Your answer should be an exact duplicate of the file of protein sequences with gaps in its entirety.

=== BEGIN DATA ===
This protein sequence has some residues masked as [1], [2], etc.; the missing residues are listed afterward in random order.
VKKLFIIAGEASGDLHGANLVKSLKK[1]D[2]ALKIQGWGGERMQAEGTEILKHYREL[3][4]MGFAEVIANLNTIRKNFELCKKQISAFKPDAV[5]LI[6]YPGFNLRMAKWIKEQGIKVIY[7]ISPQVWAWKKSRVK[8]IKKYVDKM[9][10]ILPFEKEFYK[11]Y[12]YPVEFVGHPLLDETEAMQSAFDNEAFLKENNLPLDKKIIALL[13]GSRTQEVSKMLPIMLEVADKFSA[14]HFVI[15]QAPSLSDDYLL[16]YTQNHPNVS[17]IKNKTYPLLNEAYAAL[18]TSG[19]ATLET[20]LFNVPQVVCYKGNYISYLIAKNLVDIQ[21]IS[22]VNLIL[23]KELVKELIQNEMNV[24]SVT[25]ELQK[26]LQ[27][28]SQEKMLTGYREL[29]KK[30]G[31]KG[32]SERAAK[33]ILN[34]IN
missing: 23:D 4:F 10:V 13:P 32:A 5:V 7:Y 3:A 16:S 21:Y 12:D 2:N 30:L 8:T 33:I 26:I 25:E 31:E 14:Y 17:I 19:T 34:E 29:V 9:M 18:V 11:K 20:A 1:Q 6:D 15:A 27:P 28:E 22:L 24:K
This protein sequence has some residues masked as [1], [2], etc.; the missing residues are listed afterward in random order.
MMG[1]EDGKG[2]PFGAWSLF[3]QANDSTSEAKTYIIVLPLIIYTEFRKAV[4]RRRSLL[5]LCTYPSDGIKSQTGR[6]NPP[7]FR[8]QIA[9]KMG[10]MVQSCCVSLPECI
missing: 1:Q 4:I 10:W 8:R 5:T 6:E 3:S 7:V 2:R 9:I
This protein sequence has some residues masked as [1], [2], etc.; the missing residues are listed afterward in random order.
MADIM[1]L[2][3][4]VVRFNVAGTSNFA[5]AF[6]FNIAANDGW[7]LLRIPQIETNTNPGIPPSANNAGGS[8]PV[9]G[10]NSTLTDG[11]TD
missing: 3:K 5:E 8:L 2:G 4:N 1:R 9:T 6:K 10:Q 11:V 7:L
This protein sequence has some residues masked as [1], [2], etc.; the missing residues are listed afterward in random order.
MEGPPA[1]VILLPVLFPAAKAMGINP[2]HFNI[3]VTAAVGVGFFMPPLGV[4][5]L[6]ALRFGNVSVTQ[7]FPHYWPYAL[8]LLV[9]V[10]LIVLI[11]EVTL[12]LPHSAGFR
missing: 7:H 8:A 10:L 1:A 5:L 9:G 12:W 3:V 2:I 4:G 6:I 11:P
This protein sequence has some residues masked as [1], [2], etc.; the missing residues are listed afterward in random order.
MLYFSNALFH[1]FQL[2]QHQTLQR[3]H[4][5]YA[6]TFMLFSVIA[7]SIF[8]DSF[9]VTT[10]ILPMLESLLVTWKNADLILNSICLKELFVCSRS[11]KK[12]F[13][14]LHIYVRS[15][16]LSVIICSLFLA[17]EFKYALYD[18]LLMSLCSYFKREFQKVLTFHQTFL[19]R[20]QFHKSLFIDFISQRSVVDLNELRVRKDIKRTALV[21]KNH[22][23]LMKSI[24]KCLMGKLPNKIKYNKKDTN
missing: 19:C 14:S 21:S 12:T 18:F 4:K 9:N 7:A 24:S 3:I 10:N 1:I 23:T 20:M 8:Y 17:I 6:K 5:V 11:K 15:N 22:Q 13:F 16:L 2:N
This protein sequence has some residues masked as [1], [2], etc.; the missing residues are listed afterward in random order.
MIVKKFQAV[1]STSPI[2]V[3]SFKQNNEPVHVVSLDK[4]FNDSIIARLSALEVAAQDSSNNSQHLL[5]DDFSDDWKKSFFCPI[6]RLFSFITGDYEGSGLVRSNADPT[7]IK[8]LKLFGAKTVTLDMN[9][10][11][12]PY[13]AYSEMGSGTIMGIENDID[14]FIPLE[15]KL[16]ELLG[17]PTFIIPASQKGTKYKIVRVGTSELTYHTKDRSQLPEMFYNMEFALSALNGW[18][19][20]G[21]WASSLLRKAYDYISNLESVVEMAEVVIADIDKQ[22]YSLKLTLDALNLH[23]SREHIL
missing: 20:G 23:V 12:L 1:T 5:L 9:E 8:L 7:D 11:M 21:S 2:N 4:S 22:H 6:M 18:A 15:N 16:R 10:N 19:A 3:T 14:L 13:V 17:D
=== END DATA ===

This protein sequence has some residues masked as [1], [2], etc.; the missing residues are listed afterward in random order.
VKKLFIIAGEASGDLHGANLVKSLKK[1]D[2]ALKIQGWGGERMQAEGTEILKHYREL[3][4]MGFAEVIANLNTIRKNFELCKKQISAFKPDAV[5]LI[6]YPGFNLRMAKWIKEQGIKVIY[7]ISPQVWAWKKSRVK[8]IKKYVDKM[9][10]ILPFEKEFYK[11]Y[12]YPVEFVGHPLLDETEAMQSAFDNEAFLKENNLPLDKKIIALL[13]GSRTQEVSKMLPIMLEVADKFSA[14]HFVI[15]QAPSLSDDYLL[16]YTQNHPNVS[17]IKNKTYPLLNEAYAAL[18]TSG[19]ATLET[20]LFNVPQVVCYKGNYISYLIAKNLVDIQ[21]IS[22]VNLIL[23]KELVKELIQNEMNV[24]SVT[25]ELQK[26]LQ[27][28]SQEKMLTGYREL[29]KK[30]G[31]KG[32]SERAAK[33]ILN[34]IN
missing: 23:D 4:F 10:V 13:P 32:A 5:V 7:Y 3:A 16:S 21:Y 12:D 2:N 30:L 8:T 33:I 26:I 25:E 31:E 14:Y 17:I 19:T 34:E 29:V 9:M 18:V 11:K 20:A 1:Q 6:D 15:A 27:P 28:E 22:L 24:K
This protein sequence has some residues masked as [1], [2], etc.; the missing residues are listed afterward in random order.
MMG[1]EDGKG[2]PFGAWSLF[3]QANDSTSEAKTYIIVLPLIIYTEFRKAV[4]RRRSLL[5]LCTYPSDGIKSQTGR[6]NPP[7]FR[8]QIA[9]KMG[10]MVQSCCVSLPECI
missing: 1:Q 4:I 10:W 8:R 5:T 6:E 3:S 7:V 2:R 9:I
This protein sequence has some residues masked as [1], [2], etc.; the missing residues are listed afterward in random order.
MADIM[1]L[2][3][4]VVRFNVAGTSNFA[5]AF[6]FNIAANDGW[7]LLRIPQIETNTNPGIPPSANNAGGS[8]PV[9]G[10]NSTLTDG[11]TD
missing: 3:K 5:E 8:L 2:G 4:N 1:R 9:T 6:K 10:Q 11:V 7:L
This protein sequence has some residues masked as [1], [2], etc.; the missing residues are listed afterward in random order.
MEGPPA[1]VILLPVLFPAAKAMGINP[2]HFNI[3]VTAAVGVGFFMPPLGV[4][5]L[6]ALRFGNVSVTQ[7]FPHYWPYAL[8]LLV[9]V[10]LIVLI[11]EVTL[12]LPHSAGFR
missing: 7:H 8:A 10:L 1:A 5:L 9:G 12:W 3:V 2:I 4:G 6:I 11:P
This protein sequence has some residues masked as [1], [2], etc.; the missing residues are listed afterward in random order.
MLYFSNALFH[1]FQL[2]QHQTLQR[3]H[4][5]YA[6]TFMLFSVIA[7]SIF[8]DSF[9]VTT[10]ILPMLESLLVTWKNADLILNSICLKELFVCSRS[11]KK[12]F[13][14]LHIYVRS[15][16]LSVIICSLFLA[17]EFKYALYD[18]LLMSLCSYFKREFQKVLTFHQTFL[19]R[20]QFHKSLFIDFISQRSVVDLNELRVRKDIKRTALV[21]KNH[22][23]LMKSI[24]KCLMGKLPNKIKYNKKDTN
missing: 19:C 14:S 21:S 12:T 18:F 4:K 9:N 7:A 24:S 3:I 10:N 1:I 23:T 20:M 8:Y 17:I 6:K 5:V 11:K 15:N 22:Q 13:F 16:L 2:N
This protein sequence has some residues masked as [1], [2], etc.; the missing residues are listed afterward in random order.
MIVKKFQAV[1]STSPI[2]V[3]SFKQNNEPVHVVSLDK[4]FNDSIIARLSALEVAAQDSSNNSQHLL[5]DDFSDDWKKSFFCPI[6]RLFSFITGDYEGSGLVRSNADPT[7]IK[8]LKLFGAKTVTLDMN[9][10][11][12]PY[13]AYSEMGSGTIMGIENDID[14]FIPLE[15]KL[16]ELLG[17]PTFIIPASQKGTKYKIVRVGTSELTYHTKDRSQLPEMFYNMEFALSALNGW[18][19][20]G[21]WASSLLRKAYDYISNLESVVEMAEVVIADIDKQ[22]YSLKLTLDALNLH[23]SREHIL
missing: 20:G 23:V 12:L 1:T 5:L 9:E 8:L 7:D 11:M 21:S 2:N 4:S 22:H 6:M 18:A 15:N 16:R 10:N 19:A 3:T 14:L 13:V 17:D